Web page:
Taken (2008) - 2-Disc Extended Cut

Genre(s): Action / Thriller
Fox || Unrated - 93 minutes - $34.98 || May 12, 2009
Reviewer: Tyler Thomas || Posted On: 2009-05-13

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.:: F I L M ::.
The Film

.: F E A T U R E S :.

Special Features

.:: V I D E O ::.

.:: A U D I O ::.

.:: O V E R A L L ::.
Director: Pierre Morel
Writer(s): Luc Besson & Robert Mark Kamen (written by)
Cast: Liam Neeson, Famke Janssen, Leland Orser, Radivoje Bukvic

Theatrical Release Date: January 30, 2009

Supplemental Material:
  • 2 Feature Commentaries
  • 3 Featurettes

Technical Information:
  • Number of Discs: 2
  • Widescreen (2.40)
  • English (Dolby Digital 5.1), Spanish (Dolby Digital 2.0), French (Dolby Digital 2.0)
  • Subtitles: English, Spanish

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.::THE FILM::.

Bryan (Liam Neeson) is heading to his daughter Kimís (Maggie Grace) birthday party, even though she is in her teens he stops off to buy her a small gift. He goes to the party with the gift after wrapping it up and is approached by someone who says he needs to put the present down at the table and get out, but he replies that he is Kimís parent, not the other one. His ex-wife Lenore (Famke Janssen) approaches him and tries to get him to leave, but he tries talking back to her when Maggie spots him from across the yard and runs to hug him.

She opens the present and is happy for it, but Lenore scolds him for the gift since she wanted to be a singer as a kid, sheís grown up now. She tells her dad that she does still, regardless of what her mother thinks, and they hug again. Stuart (Xander Berkley), who is now married to Lenore, brings out a horse for Maggie. She rides on it and Bryan looks around, puzzled by this, and gets approached by Stuart who tries to strike up a conversation. Bryan shrugs it off and leaves the party to get the photos developed from the camera that he took at the party.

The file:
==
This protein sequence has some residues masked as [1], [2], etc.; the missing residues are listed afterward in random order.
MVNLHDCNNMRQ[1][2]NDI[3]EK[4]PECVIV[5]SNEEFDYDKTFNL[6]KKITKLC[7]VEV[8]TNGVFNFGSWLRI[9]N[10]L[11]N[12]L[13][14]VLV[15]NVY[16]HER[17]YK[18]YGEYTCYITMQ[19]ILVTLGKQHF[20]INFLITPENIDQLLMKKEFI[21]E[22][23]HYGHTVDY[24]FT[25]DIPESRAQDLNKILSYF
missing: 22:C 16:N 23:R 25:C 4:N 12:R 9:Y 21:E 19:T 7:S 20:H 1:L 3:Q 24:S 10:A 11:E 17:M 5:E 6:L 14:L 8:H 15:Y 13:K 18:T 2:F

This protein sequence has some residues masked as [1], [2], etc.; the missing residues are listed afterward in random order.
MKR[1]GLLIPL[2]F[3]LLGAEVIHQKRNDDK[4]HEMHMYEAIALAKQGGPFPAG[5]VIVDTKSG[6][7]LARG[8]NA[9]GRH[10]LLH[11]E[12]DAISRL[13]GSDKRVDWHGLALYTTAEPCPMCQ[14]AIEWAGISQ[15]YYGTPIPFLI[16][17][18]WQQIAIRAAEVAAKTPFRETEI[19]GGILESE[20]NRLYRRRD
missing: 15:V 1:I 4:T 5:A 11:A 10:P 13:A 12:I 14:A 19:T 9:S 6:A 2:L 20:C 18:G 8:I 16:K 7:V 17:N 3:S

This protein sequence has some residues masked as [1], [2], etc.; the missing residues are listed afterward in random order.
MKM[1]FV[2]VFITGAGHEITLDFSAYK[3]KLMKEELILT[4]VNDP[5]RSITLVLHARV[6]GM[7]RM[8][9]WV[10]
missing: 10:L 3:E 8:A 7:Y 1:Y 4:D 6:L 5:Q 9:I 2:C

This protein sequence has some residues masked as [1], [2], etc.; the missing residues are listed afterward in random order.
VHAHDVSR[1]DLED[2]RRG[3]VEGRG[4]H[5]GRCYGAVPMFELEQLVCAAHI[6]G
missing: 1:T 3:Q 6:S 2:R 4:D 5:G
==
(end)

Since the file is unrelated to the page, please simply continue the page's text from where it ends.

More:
He returns home and some of his friends are there talking about having their own get together. He reluctantly lets them in, and they talk about their past job at the CIA. They bring up how he left Kimís birthday parties before for his job, but he had to do it since that was his job back in the day. One of the guys lets Bryan know about a job protecting some big singer who may have a hit on her, and he does so. At the security job the singer gets taken away by Bryan and a stranger pops up and tries to kill her. Bryan quickly disarms the man and beats the living crap out of him and escorts the singer to the limousine.